There’s been a lot of hand-wringing about what the Indianapolis Colts would do if they had the rights to draft Stanford’s Andrew Luck.
With the team’s victory Sunday, Colts officials may have a new problem. What will team officials do if they don’t have the No. 1 overall pick in the upcoming NFL draft? Since the Minnesota Vikings and St. Louis Rams have just one more victory that the Colts, there is now a distinct possibility Indianapolis could slip to second or third pick.
Certainly a lot depends on the perceived health of Peyton Manning. Given that Manning turns 36 in March, clearly the Colts need a succession plan at quarterback. Enduring one losing season like this one is one thing. But if the Colts go into the tank like this for too many more years, they’re going to risk losing part of their fan base.
And while it’s easy to say the Colts could simply get someone like Luck in the 2013 or 2014 draft, remember, Luck is supposed to be the best quarterback prospect in nearly 15 years.
If the Colts manage to win one or two of their two remaining games and lose the opportunity to draft Luck, they will have an even tougher decision to make than what to do with Luck and Manning on the same roster.
It’s true that there are other good quarterback prospects expected to be available in this draft. Southern Cal’s Matt Barkley and Baylor’s Robert Griffin III, the Heisman Trophy winner, are also projected to be high first-round draft picks with lots of upside. Both of them have one more year of college eligibility but are expected to turn pro.
Oklahoma’s Landry Jones and Texas A&M’s Ryan Tannehill also are solid quarterback prospects.
But Luck is the only quarterback being called a “sure thing” by multiple draft analysts. Luck is certainly the only quarterback being called the best college prospect since John Elway or Peyton Manning.
No one would consider drafting Luck—even if the Colts still have Manning in the stable—a waste of a first round selection. If nothing else, Colts officials could trade him later.
With the others, it’s much more difficult to tell. If you take a look around the league, for every college quarterback that has really had an impact, there are scads that are ho-hum. I’m not even going to mention the likes of JaMarcus Russell, selected No. 1 by the Raiders in 2007. But there are lots of full-blown flameouts like him.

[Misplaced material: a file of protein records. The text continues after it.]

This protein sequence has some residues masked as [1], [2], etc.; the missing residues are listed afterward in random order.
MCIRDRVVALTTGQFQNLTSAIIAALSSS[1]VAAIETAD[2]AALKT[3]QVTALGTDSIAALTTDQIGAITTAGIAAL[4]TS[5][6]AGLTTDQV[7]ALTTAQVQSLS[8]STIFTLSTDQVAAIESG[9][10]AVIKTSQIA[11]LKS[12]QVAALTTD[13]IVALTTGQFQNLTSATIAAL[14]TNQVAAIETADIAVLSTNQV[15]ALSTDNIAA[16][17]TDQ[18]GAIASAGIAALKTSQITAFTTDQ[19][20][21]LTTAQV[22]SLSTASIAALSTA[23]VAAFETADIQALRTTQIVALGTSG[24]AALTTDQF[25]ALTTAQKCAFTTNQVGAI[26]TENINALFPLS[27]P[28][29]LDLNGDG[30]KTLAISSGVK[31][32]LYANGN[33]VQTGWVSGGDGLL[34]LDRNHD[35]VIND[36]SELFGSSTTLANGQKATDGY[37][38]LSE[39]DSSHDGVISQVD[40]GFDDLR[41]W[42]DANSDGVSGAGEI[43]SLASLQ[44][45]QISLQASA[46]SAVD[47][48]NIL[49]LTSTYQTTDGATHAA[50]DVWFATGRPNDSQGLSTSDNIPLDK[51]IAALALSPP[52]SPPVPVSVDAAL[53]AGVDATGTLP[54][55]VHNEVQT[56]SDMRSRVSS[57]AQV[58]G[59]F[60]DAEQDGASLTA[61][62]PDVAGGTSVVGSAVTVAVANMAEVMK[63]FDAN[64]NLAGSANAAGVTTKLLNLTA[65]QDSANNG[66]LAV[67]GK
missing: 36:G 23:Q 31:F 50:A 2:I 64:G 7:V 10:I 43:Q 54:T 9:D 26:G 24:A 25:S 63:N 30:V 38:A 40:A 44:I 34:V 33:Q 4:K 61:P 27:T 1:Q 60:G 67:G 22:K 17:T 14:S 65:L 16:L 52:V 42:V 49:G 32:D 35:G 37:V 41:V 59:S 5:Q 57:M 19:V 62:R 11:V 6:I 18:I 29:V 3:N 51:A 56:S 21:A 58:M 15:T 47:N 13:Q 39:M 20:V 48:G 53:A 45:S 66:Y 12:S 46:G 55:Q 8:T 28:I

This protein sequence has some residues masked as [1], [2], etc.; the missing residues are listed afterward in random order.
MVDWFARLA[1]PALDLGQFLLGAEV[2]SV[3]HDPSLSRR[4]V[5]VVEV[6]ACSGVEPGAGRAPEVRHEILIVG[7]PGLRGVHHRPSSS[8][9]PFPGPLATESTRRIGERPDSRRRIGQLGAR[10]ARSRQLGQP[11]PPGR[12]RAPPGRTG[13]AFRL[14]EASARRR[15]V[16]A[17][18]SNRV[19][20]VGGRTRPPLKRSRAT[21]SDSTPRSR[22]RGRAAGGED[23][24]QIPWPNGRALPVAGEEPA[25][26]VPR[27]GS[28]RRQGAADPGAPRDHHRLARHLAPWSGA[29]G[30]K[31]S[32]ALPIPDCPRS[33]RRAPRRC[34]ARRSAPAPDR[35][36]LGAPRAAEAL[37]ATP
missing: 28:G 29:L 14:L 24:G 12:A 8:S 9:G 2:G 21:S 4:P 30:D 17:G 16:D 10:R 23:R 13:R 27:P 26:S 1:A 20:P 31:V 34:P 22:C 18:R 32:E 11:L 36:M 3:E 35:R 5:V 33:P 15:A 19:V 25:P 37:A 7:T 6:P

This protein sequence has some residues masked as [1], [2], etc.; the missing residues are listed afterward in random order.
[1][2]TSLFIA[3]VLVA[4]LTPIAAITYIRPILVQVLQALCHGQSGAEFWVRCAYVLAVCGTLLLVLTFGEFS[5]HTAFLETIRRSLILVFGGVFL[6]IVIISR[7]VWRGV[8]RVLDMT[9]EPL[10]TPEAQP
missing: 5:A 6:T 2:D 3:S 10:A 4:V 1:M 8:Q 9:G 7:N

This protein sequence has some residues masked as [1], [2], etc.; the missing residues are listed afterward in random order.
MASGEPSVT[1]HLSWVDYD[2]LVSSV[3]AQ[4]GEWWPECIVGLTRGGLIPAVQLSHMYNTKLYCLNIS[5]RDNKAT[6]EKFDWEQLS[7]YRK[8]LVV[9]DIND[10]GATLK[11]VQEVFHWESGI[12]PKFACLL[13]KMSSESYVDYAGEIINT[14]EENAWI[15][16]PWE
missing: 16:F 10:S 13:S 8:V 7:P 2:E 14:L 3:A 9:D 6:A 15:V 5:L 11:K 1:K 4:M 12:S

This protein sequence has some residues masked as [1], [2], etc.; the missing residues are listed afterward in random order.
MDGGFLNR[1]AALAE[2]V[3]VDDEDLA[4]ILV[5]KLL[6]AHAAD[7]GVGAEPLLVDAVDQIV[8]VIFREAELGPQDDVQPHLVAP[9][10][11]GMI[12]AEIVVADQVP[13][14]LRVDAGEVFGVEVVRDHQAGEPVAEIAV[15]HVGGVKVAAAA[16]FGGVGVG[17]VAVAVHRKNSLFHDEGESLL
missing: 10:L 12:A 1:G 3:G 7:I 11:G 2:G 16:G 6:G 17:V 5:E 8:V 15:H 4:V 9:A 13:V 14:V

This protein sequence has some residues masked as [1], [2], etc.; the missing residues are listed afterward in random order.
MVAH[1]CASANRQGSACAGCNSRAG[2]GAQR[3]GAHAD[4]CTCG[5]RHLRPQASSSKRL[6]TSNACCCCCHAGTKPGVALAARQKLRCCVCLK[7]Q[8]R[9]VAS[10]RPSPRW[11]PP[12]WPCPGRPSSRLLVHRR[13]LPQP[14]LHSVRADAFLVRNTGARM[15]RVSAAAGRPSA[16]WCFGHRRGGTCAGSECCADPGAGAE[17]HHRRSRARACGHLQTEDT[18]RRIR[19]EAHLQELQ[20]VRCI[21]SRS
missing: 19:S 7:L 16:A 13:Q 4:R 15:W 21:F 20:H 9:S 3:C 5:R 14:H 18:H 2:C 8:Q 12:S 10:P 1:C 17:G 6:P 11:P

Even the young quarterbacks who have managed to secure a starting role in the NFL are far less than a sure thing. No one at this point would compare Sam Bradford, Colt McCoy or Mark Sanchez to a young Elway or Manning. Even Matthew Stafford and Joe Flacco, who both got extremely high marks coming out of college, have been up and down.
Yes, all the aforementioned are young, and have many years to make their case to be included in the Hall of Fame. But odds are that one, maybe two, of those guys will ever have their likeness in Canton.
It’s safe to say—just based on statistics from previous drafts—there won’t be more than one, maybe two, quarterbacks in the current draft class that are what NFL executives would call a franchise quarterback.
If the Colts don’t get Luck—statistically speaking—they have as good a chance of getting a flameout as they do a franchise quarterback. A flameout can set a franchise back an easy five years. The Raiders are Exhibit A. But just as bad, many teams spend five or so years trying to figure out what they have. Look at the New York Jets with Sanchez. It can be equally maddening for the team’s front office and the fans.
So if the Colts slip down to the No. 2 or 3 pick, and with Manning looking like he’s going to make some kind of comeback next year, does the team waste a player that won’t be able to help the team in No. 18’s final years, and worse yet may never be a strong addition to the team or a permanent replacement to Manning?
Or do they continue the strategy of trying to fill all the holes around Manning? And this year, there seem to be more holes than usual that need filling.
With that scenario in mind, the dilemma of dealing with a roster with Manning and Luck on it together doesn’t seem all that daunting.